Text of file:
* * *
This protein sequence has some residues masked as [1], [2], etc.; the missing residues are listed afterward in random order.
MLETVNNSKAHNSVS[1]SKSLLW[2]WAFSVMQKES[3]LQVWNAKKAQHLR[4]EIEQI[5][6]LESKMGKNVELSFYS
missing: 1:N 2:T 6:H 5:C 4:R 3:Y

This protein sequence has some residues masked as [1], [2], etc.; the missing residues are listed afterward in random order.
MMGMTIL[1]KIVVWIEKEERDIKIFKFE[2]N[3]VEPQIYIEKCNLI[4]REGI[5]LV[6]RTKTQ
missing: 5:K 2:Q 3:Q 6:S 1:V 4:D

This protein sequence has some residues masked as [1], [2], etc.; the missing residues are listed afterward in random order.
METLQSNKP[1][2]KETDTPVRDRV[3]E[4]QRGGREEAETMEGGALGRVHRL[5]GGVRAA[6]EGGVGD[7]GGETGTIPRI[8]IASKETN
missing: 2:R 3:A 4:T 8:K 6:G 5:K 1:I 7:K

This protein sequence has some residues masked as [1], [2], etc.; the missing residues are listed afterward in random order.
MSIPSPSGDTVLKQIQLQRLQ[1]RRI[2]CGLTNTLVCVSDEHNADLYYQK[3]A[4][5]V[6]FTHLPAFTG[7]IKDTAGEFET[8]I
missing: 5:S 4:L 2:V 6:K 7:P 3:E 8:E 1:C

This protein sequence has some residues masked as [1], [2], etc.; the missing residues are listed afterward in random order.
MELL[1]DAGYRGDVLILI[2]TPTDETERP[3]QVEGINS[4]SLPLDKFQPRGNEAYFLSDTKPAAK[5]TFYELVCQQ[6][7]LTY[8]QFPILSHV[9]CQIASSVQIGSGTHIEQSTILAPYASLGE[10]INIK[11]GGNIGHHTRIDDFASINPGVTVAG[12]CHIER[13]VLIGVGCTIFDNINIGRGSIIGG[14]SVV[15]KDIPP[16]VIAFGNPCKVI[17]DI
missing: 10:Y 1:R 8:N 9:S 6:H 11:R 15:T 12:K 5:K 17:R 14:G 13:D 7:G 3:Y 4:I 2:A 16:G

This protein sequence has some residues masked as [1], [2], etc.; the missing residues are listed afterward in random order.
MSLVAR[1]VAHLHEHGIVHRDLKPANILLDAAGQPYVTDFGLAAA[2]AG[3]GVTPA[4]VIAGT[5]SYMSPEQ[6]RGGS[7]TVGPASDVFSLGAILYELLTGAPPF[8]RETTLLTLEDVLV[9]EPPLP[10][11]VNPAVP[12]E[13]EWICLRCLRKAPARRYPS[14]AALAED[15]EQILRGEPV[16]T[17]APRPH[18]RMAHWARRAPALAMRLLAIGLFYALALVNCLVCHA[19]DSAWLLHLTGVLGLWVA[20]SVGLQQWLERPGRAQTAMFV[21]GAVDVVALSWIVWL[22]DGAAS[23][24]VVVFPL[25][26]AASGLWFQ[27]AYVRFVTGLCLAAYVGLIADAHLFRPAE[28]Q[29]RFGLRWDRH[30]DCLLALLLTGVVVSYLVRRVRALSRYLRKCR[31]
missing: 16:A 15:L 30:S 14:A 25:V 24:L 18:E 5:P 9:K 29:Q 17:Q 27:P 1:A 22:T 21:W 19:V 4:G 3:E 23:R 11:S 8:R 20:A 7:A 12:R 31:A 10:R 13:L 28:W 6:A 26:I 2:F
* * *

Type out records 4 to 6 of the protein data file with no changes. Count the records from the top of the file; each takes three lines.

This protein sequence has some residues masked as [1], [2], etc.; the missing residues are listed afterward in random order.
MSIPSPSGDTVLKQIQLQRLQ[1]RRI[2]CGLTNTLVCVSDEHNADLYYQK[3]A[4][5]V[6]FTHLPAFTG[7]IKDTAGEFET[8]I
missing: 5:S 4:L 2:V 6:K 7:P 3:E 8:E 1:C

This protein sequence has some residues masked as [1], [2], etc.; the missing residues are listed afterward in random order.
MELL[1]DAGYRGDVLILI[2]TPTDETERP[3]QVEGINS[4]SLPLDKFQPRGNEAYFLSDTKPAAK[5]TFYELVCQQ[6][7]LTY[8]QFPILSHV[9]CQIASSVQIGSGTHIEQSTILAPYASLGE[10]INIK[11]GGNIGHHTRIDDFASINPGVTVAG[12]CHIER[13]VLIGVGCTIFDNINIGRGSIIGG[14]SVV[15]KDIPP[16]VIAFGNPCKVI[17]DI
missing: 10:Y 1:R 8:N 9:S 6:H 11:R 15:T 12:K 5:K 17:R 14:G 13:D 7:G 3:Y 4:I 2:A 16:G

This protein sequence has some residues masked as [1], [2], etc.; the missing residues are listed afterward in random order.
MSLVAR[1]VAHLHEHGIVHRDLKPANILLDAAGQPYVTDFGLAAA[2]AG[3]GVTPA[4]VIAGT[5]SYMSPEQ[6]RGGS[7]TVGPASDVFSLGAILYELLTGAPPF[8]RETTLLTLEDVLV[9]EPPLP[10][11]VNPAVP[12]E[13]EWICLRCLRKAPARRYPS[14]AALAED[15]EQILRGEPV[16]T[17]APRPH[18]RMAHWARRAPALAMRLLAIGLFYALALVNCLVCHA[19]DSAWLLHLTGVLGLWVA[20]SVGLQQWLERPGRAQTAMFV[21]GAVDVVALSWIVWL[22]DGAAS[23][24]VVVFPL[25][26]AASGLWFQ[27]AYVRFVTGLCLAAYVGLIADAHLFRPAE[28]Q[29]RFGLRWDRH[30]DCLLALLLTGVVVSYLVRRVRALSRYLRKCR[31]
missing: 16:A 15:L 30:S 14:A 25:V 24:L 18:E 5:P 9:K 29:Q 17:Q 27:P 1:A 22:T 21:W 19:V 4:G 3:E 23:R 11:S 8:R 20:A 7:A 12:R 31:A 10:R 13:L 28:W 6:A 26:I 2:F